Entries in Debt Limit Talks (5)


WH Advisor David Plouffe Says No Budget Deal Reached Yet

Comstock/Thinkstock(WASHINGTON) -- White House senior advisor David Plouffe says there is no formal agreement between Congress and the White House on a final budget deal, but that the framework of a viable deal is shaping up as the Aug. 2 debt ceiling deadline nears.

"No, there's no deal," Plouffe told "This Week" anchor Christiane Amanpour on Sunday, before outlining the framework being discussed.

"Both parties agree that there is going to be a first stage deficit reduction - over a trillion dollars," Plouffe said. "There will be a congressional committee established. They're not going to reduce the deficit without tax reform and without entitlement reform."

Plouffe acknowledged that the current framework would not include tax revenue increases in the first stage, but said that would be up to appointed committee members to "get out of their comfort zone" in order to achieve deficit reduction.

"You're going to have to have closing of tax loopholes," Plouffe said. "You're going to have to have revenue produced to close the deficit."

Plouffe added that an enforcement mechanism being debated would apply pressure to the committee to reach long-term deficit reductions, as a combination of budget cuts and tax reforms would automatically be applied if the committee could not come to a consensus later this year.

"We're talking about a variety of options here," Plouffe said. "But the key principle is that the enforcement mechanism will be strong enough to compel both parties."

Copyright 2011 ABC News Radio


Republicans and White House Fully Engaged as the Clock Winds Down

ABC News(WASHINGTON) -- With just two days left before Uncle Sam’s credit card maxes out, there were a few signs Saturday afternoon that Republicans and Democrats may be closer to ending the standoff over the nation’s debt ceiling.  The Republican leader in the Senate, Mitch McConnell, expressed confidence that a deal could get done before Tuesday’s deadline.

“I've spoken to both the president and the vice president within the last hour. We're are now fully engaged,” said McConnell.  “I'm confident and optimistic that we're going to get an agreement in the very near future and resolve this crisis.”

House Speaker John Boehner signaled that he too thinks a deal can get done.  “In spite of our differences, I think we're dealing with reasonable, responsible people who want this crisis to end as quickly as possible, and I think we will,” he said.  

President Obama spoke with Boehner Friday night, the same evening that the House passed a $900 billion debt reduction bill that Boehner proposed.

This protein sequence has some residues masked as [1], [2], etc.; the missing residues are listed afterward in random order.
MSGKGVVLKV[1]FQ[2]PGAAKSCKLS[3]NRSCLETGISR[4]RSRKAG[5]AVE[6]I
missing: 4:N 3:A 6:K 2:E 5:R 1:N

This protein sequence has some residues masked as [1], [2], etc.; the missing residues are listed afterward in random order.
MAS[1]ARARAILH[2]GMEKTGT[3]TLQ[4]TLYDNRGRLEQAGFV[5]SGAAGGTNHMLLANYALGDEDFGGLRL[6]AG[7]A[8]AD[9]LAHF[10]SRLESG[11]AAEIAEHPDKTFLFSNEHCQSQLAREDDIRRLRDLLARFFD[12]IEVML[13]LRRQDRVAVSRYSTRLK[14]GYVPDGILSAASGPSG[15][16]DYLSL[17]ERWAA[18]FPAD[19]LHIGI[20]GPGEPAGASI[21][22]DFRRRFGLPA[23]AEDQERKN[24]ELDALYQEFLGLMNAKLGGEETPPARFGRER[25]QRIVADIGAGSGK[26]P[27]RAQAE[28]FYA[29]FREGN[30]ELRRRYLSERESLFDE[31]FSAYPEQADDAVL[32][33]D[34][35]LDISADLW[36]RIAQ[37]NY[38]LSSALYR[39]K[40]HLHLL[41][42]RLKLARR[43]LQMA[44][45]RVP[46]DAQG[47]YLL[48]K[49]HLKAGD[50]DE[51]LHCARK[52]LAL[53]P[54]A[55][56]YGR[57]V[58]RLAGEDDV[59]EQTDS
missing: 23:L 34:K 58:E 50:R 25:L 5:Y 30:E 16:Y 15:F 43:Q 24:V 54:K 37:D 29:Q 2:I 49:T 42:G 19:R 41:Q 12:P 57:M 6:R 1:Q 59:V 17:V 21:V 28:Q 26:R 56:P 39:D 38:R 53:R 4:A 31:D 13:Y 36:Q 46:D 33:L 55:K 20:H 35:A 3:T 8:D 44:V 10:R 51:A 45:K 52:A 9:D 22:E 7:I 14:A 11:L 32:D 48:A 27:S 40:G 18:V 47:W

Once the Boehner-backed bill got the Senate, Democrats moved to quickly to kill the bill, so that Senate Majority Leader Harry Reid could introduce his own plan to raise the debt ceiling.

Before the Senate could vote on the Reid bill, the House of Representatives voted Saturday to defeat the substance contained in Senate Majority Leader Harry Reid' s plan.

Before the vote, the Obama administration said it hoped the Reid plan would pass. In a statement, the Obama administration said, "If the bill were presented to the president, his senior advisors would recommend that he sign it."

The Reid plan contains about $2.4 trillion in cuts and would raise the debt ceiling until 2013. Republicans have said one of their main issues with the legislation is that Reid is counting on saving $1 trillion by winding down the Iraq and Afghanistan wars. Republicans describe Reid's math as an "accounting gimmick.”

The Boehner and Reid bills have some similarities.  They both contain budgets cuts greater than the debt ceiling increase amount and both would create a congressional committee to recommend more cuts within a year.

The political brinksmanship comes as the economy sends up distress signals.  The Dow Jones has been down for six days straight, taking with it $183 billion in American’s retirement accounts and new figures show the economy grew a feeble 1.3 percent in the quarter ending  June 30.  

After meeting with President Obama at the White House, Sen. Reid seemed a little frustrated with where the process is.   “The question is: are we closer to an agreement. The answer is no.”

Copyright 2011 ABC News Radio


Frustration in the Senate

Architect of the Capitol(WASHINGTON) --The action on the debt debate is in the House, where lawmakers are set to vote Friday evening on House Speaker John Boehner’s updated debt ceiling proposal. But even if that proposal can muster the 217 votes, likely all Republican, it’ll need to pass the House.

Boehner’s proposal seems doomed to fail in the Senate, where the Democratic majority leader, Harry Reid, D-Nev., called it "Dead on Arrival."

All 51 Democratic Senators, and two Independents who caucus with the Democrats, showed a united front in a letter sent to the Speaker of the House Wednesday evening that they will vote no to Boehner’s  bill.

In a move to demonstrate the Boehner bill, even if it does pass in the House, will not go farther than that in its present form, the senators say the short-term extension in the bill “would put America at risk.”